With Firefox 13 safely in the stable channel release, Mozilla has pushed Firefox 14 from Aurora to the Beta channel. Firefox 14 comes with a solid set of new features.
Mozilla has made the switch to SSL Google, meaning all searches initiated from within the browser are now encrypted. Another interesting addition is the ability to load plugins on demand, aka "click-to-play."
Google SSL by default
Google switched to SSL Search by default for most users last fall. It's been testing the encrypted version of the site for some time now, but was confident that it worked properly for enough people only later last year. Soon after that though, Mozilla started working on using the SSL version of the API in Firefox.
Firefox generates a massive amount of searches, even for a site as big as Google, so Mozilla had to wait for approval from Google.
Everything is in place though, so Firefox 14 uses the HTTPS version of the site in the AwesomeBar, in the search box and in the search context menu entry. This should mean that all of your searches will be more private.
No more favicons in the address bar
Firefox 14 also removes the favicon from the address bar. Mozilla found that some phishing sites used the favicon to spoof the lock Mozilla and other browsers use to highlight encrypted sites.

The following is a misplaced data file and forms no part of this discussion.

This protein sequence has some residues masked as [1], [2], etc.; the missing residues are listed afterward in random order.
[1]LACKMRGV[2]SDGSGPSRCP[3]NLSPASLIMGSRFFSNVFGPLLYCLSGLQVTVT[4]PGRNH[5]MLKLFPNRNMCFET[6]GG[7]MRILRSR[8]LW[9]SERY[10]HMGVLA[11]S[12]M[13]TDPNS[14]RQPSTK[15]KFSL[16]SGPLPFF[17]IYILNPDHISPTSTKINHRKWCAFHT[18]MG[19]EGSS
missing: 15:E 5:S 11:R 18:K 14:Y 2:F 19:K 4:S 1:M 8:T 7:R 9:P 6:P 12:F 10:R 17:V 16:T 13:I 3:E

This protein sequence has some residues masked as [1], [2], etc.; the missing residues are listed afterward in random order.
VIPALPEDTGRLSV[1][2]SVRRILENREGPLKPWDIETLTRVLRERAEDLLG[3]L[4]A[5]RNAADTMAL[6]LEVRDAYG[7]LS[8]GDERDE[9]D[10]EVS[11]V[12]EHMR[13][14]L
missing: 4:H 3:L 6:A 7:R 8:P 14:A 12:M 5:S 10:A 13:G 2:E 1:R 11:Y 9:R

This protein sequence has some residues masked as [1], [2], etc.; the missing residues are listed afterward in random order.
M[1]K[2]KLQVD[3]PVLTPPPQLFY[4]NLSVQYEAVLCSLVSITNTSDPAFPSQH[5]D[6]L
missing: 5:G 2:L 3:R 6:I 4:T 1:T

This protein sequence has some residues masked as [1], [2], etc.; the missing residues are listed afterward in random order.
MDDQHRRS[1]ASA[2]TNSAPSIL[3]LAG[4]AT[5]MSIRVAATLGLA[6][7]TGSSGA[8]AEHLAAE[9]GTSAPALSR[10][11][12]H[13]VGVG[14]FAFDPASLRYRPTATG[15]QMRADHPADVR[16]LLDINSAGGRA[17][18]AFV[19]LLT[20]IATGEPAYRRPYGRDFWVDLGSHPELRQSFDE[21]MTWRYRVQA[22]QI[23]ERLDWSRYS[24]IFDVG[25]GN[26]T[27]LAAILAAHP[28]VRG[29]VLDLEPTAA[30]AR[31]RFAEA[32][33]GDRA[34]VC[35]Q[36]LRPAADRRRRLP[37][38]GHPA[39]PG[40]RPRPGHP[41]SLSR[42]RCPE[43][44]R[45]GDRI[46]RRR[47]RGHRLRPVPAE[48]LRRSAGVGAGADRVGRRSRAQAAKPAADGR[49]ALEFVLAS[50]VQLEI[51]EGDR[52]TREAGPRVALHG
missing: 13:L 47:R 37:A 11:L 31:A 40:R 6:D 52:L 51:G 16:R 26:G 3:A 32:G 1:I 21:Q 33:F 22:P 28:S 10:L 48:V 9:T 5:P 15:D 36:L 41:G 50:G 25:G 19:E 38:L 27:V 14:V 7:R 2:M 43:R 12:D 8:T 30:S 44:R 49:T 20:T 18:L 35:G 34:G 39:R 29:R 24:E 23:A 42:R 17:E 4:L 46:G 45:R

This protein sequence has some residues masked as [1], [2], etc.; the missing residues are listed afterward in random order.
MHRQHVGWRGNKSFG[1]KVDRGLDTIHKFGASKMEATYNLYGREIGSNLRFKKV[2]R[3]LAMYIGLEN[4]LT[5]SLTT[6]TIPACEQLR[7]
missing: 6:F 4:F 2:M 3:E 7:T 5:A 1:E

Therefore, Firefox now displays only the built-in generic icons in the address bar, the globe to signify a regular, unencrypted site, and a padlock for HTTPS sites. The favicon is still visible in the tab bar, of course.
An interesting feature new to Firefox 14, but inspired by Chrome, is click-to-play plugins. By default, all plugins are still loaded, but you can change the setting and have plugins load on demand. For example, flash content won't load until you click on the "click-to-play" placeholder.
This works for videos or players, less so for smaller elements. If you can't figure out why a site is acting up or can't find the hidden layer where Flash content is embedded, there's a plugin icon in the address-bar whenever Flash content has been blocked on the site and you can enable the plugin there.
The feature works for Java and any other plugin. There's no way of enabling the plugin for just one element, it either works for the entire page or not at all.
Autocomplete suggestions in the AwesomeBar
Firefox 14 introduces an AwesomeBar tweak borrowed from Chrome, autocomplete suggestions as you type. So far, typing something in the AwesomeBar would result in a number of suggestions based on bookmarks and history.
But you had to select from the suggestions to pick something. Now, the most relevant suggestion (at least in theory) is filled into the AwesomeBar as soon as you start typing so you can just hit Enter and load the site.